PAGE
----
“We are collaborating with existing service providers as part of an integrated approach to ensure the MHST service is responsive, fits local needs and is based on an understanding of the needs of the children and young people on the Island. We are also committed to engaging children and young people, their parents, carers in the development and setting up of this service to ensure it’s tailored to reflect their needs.

“This should lead to a more positive experience for children and young people, their families and carers with improved knowledge and confidence in dealing with mental health issues.”

The MHST service is funded by NHS England, Health Education England and partners and designed to improve children and young people’s mental health and emotional wellbeing.

If you have any questions or would like further information about the service, then email the MHST at [email protected].

Don’t miss another story! Get the Island’s latest news delivered straight to your inbox. Sign up to our daily newsletter here.

The views/opinions expressed in these comments are solely those of the author and do not represent those of Island Echo. House rules on commenting must be followed at all times.
Newest Most Voted
Inline Feedbacks
View all comments
isle of wighter
isle of wighter
2 years ago

MHST must also recognise and address any evidence of fragility promotion by anyone, anywhere as this is counter productive.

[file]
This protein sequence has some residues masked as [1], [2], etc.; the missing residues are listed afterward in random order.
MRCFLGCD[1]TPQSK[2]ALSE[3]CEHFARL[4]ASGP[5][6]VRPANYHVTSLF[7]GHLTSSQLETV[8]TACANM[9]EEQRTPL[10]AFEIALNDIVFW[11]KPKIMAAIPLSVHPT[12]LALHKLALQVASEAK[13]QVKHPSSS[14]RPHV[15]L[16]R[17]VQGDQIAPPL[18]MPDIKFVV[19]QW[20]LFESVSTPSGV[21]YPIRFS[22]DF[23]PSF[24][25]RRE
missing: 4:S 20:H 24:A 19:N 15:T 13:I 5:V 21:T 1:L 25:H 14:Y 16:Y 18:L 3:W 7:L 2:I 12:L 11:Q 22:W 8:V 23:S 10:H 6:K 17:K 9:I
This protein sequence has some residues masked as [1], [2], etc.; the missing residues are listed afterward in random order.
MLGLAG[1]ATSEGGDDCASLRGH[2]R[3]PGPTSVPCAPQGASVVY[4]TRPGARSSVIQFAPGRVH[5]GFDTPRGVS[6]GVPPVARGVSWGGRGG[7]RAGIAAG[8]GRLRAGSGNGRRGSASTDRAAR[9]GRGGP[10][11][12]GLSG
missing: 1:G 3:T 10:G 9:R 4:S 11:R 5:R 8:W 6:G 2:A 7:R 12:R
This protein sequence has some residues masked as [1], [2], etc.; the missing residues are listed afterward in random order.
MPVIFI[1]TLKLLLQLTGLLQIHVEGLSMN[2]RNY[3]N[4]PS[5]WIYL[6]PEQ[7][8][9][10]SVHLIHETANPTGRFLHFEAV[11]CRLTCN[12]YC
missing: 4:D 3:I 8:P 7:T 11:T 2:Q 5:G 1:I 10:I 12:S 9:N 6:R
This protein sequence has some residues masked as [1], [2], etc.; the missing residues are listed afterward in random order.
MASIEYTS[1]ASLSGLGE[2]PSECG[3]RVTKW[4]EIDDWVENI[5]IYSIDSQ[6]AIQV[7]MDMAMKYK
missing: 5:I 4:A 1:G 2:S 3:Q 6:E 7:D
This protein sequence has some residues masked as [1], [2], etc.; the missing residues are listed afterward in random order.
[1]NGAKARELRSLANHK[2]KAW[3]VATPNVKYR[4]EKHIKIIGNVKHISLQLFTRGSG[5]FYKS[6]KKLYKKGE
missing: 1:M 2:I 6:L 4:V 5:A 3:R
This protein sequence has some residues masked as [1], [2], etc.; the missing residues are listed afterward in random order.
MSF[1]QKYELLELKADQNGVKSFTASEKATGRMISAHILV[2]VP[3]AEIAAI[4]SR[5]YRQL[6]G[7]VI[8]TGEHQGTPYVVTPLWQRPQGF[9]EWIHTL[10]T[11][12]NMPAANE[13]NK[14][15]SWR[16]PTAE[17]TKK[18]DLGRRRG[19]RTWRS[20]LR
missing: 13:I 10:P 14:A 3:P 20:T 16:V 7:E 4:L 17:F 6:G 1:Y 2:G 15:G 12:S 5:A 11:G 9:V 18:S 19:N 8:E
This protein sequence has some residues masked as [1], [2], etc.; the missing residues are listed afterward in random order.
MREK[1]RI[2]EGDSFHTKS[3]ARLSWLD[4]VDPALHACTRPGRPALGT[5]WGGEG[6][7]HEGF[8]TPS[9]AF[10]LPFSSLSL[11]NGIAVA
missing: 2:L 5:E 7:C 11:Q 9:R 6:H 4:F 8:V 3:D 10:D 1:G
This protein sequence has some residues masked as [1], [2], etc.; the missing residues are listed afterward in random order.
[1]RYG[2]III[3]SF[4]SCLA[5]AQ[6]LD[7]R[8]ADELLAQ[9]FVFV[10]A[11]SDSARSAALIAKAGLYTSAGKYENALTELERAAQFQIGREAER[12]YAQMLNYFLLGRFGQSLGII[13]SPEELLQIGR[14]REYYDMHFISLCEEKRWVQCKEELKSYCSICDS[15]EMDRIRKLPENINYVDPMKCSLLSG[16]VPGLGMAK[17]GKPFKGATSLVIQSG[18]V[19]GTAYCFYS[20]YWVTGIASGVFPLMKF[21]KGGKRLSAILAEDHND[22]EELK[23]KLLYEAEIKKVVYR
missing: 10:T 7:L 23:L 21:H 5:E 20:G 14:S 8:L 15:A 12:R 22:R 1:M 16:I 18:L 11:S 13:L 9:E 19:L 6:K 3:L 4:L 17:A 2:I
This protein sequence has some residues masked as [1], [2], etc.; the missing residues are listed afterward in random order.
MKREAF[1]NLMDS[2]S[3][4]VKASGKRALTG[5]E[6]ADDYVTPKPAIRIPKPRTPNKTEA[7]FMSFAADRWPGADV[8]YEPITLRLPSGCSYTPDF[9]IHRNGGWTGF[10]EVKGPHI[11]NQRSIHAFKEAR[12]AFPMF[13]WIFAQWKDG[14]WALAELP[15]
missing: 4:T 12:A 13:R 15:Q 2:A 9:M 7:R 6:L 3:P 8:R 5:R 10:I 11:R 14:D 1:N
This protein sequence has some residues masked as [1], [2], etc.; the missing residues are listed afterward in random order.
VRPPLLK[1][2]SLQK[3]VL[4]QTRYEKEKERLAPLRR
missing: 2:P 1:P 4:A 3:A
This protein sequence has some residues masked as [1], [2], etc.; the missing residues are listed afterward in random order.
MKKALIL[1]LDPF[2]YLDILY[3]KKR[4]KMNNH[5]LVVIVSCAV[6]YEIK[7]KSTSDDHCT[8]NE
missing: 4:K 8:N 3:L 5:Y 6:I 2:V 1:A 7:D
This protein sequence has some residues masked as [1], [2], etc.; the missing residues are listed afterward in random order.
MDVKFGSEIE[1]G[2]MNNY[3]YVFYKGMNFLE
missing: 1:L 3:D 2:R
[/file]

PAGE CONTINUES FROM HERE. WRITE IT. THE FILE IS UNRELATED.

MHST must also respect the rights and development of people who are not claiming to have mental health issues, so that their enjoyment of their lives and education is not held back by others.

MHST must also ensure that they take a firm stance with those using the mental health line as an excuse to get out of school or work or to avoid doing things they cannot be bothered to do.

MHST must also ensure that whatever they do, it does not affect the regular daily routines, otherwise animosity will appear.

isle of wighter
isle of wighter
Reply to  isle of wighter
2 years ago

anyone voting my post down is agreeing with…

making people weak by promoting a fragile existence- falls apart after being called a name.
impeding the development of those who are mentally strong because of others who are not.
pandering to the liars who game the system.
actively discouraging the element of competition – that is how it works in the adult world – teach them early or
they will suffer as adults and be walked all over.
hiding the fact that in life there are winners and losers and not everyone gets something for taking part.

creating a weak subsection of society that are dependent on the state and the system from cradle to grav

2 years ago

This is long over due it’s about time that there is a understanding, and money being spent where it is desperately needed most mental health problems can start from childhood not getting the help and support they need in school .A lot of children have emotional and education needs but it’s all down to money of who gets assessed ,a lot don’t get a diagnosis which they need so they can get the support then they get lost in the system and unfortunately this usually leads to getting into trouble at school and adult hood .A lot of children have been let down by the system which lets them down as adults as well


Join our daily newsletter